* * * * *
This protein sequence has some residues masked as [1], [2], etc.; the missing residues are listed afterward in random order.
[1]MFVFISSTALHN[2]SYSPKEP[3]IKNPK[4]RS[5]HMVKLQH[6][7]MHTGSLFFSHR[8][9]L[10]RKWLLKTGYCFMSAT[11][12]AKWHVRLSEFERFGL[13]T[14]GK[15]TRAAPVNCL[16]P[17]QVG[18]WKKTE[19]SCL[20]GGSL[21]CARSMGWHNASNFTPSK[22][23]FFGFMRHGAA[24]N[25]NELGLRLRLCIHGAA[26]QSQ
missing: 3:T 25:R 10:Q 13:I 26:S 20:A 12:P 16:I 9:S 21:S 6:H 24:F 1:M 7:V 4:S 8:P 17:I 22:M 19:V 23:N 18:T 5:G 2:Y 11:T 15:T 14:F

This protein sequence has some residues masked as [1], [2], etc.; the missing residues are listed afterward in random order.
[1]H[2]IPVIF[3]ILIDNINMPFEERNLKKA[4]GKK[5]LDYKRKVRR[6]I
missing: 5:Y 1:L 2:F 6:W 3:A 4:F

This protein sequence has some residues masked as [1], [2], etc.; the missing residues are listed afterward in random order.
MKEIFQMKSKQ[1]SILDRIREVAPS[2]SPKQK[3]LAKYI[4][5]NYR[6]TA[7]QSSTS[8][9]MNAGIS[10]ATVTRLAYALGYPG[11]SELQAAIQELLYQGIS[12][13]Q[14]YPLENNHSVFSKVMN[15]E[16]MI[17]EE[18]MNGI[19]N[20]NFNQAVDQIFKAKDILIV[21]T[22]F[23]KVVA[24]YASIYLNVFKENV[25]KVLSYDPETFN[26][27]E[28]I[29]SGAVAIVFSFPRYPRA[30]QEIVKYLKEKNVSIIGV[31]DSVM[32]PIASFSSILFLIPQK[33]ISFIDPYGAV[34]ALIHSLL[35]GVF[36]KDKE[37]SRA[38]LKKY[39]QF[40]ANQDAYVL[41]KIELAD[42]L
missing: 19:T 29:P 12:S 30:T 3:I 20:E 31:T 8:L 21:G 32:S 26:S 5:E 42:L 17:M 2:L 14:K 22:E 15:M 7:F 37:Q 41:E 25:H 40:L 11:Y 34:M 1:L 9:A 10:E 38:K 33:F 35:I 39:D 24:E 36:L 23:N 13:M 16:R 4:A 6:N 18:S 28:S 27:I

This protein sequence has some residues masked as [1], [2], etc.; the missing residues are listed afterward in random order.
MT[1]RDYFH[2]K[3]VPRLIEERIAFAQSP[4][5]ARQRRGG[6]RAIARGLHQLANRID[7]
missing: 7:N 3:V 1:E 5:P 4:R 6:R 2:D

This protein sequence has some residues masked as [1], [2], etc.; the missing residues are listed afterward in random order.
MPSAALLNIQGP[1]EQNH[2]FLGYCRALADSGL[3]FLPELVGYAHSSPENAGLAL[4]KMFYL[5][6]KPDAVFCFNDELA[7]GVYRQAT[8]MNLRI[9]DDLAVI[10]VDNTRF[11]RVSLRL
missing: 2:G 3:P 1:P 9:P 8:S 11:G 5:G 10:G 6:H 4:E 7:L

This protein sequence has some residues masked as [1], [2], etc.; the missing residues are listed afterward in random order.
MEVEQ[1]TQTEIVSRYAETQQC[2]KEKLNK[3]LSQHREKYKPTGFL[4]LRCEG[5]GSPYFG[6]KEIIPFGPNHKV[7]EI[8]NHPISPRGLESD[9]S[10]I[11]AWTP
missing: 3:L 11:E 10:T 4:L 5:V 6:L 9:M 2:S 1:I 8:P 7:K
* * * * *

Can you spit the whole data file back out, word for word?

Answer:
This protein sequence has some residues masked as [1], [2], etc.; the missing residues are listed afterward in random order.
[1]MFVFISSTALHN[2]SYSPKEP[3]IKNPK[4]RS[5]HMVKLQH[6][7]MHTGSLFFSHR[8][9]L[10]RKWLLKTGYCFMSAT[11][12]AKWHVRLSEFERFGL[13]T[14]GK[15]TRAAPVNCL[16]P[17]QVG[18]WKKTE[19]SCL[20]GGSL[21]CARSMGWHNASNFTPSK[22][23]FFGFMRHGAA[24]N[25]NELGLRLRLCIHGAA[26]QSQ
missing: 3:T 25:R 10:Q 13:I 26:S 20:A 12:P 16:I 9:S 21:S 6:H 24:F 1:M 7:V 4:S 8:P 17:I 22:M 19:V 23:N 18:T 5:G 2:Y 11:T 15:T 14:F

This protein sequence has some residues masked as [1], [2], etc.; the missing residues are listed afterward in random order.
[1]H[2]IPVIF[3]ILIDNINMPFEERNLKKA[4]GKK[5]LDYKRKVRR[6]I
missing: 5:Y 1:L 2:F 6:W 3:A 4:F

This protein sequence has some residues masked as [1], [2], etc.; the missing residues are listed afterward in random order.
MKEIFQMKSKQ[1]SILDRIREVAPS[2]SPKQK[3]LAKYI[4][5]NYR[6]TA[7]QSSTS[8][9]MNAGIS[10]ATVTRLAYALGYPG[11]SELQAAIQELLYQGIS[12][13]Q[14]YPLENNHSVFSKVMN[15]E[16]MI[17]EE[18]MNGI[19]N[20]NFNQAVDQIFKAKDILIV[21]T[22]F[23]KVVA[24]YASIYLNVFKENV[25]KVLSYDPETFN[26][27]E[28]I[29]SGAVAIVFSFPRYPRA[30]QEIVKYLKEKNVSIIGV[31]DSVM[32]PIASFSSILFLIPQK[33]ISFIDPYGAV[34]ALIHSLL[35]GVF[36]KDKE[37]SRA[38]LKKY[39]QF[40]ANQDAYVL[41]KIELAD[42]L
missing: 19:T 29:P 12:S 30:T 3:I 20:E 31:T 8:L 21:G 32:S 26:S 5:E 42:L 17:M 2:L 14:K 22:E 15:M 7:F 37:Q 41:E 25:H 40:L 11:Y 34:M 1:L 9:A 10:E 38:K 33:F 35:I 39:D 24:E 36:L 23:N 13:M 16:R 4:A 6:N 18:S 28:S 27:I

This protein sequence has some residues masked as [1], [2], etc.; the missing residues are listed afterward in random order.
MT[1]RDYFH[2]K[3]VPRLIEERIAFAQSP[4][5]ARQRRGG[6]RAIARGLHQLANRID[7]
missing: 7:N 3:V 1:E 5:P 4:R 6:R 2:D

This protein sequence has some residues masked as [1], [2], etc.; the missing residues are listed afterward in random order.
MPSAALLNIQGP[1]EQNH[2]FLGYCRALADSGL[3]FLPELVGYAHSSPENAGLAL[4]KMFYL[5][6]KPDAVFCFNDELA[7]GVYRQAT[8]MNLRI[9]DDLAVI[10]VDNTRF[11]RVSLRL
missing: 2:G 3:P 1:P 9:P 8:S 11:G 5:G 10:G 6:H 4:E 7:L

This protein sequence has some residues masked as [1], [2], etc.; the missing residues are listed afterward in random order.
MEVEQ[1]TQTEIVSRYAETQQC[2]KEKLNK[3]LSQHREKYKPTGFL[4]LRCEG[5]GSPYFG[6]KEIIPFGPNHKV[7]EI[8]NHPISPRGLESD[9]S[10]I[11]AWTP
missing: 3:L 11:E 10:T 4:L 5:V 6:L 9:M 2:S 1:I 8:P 7:K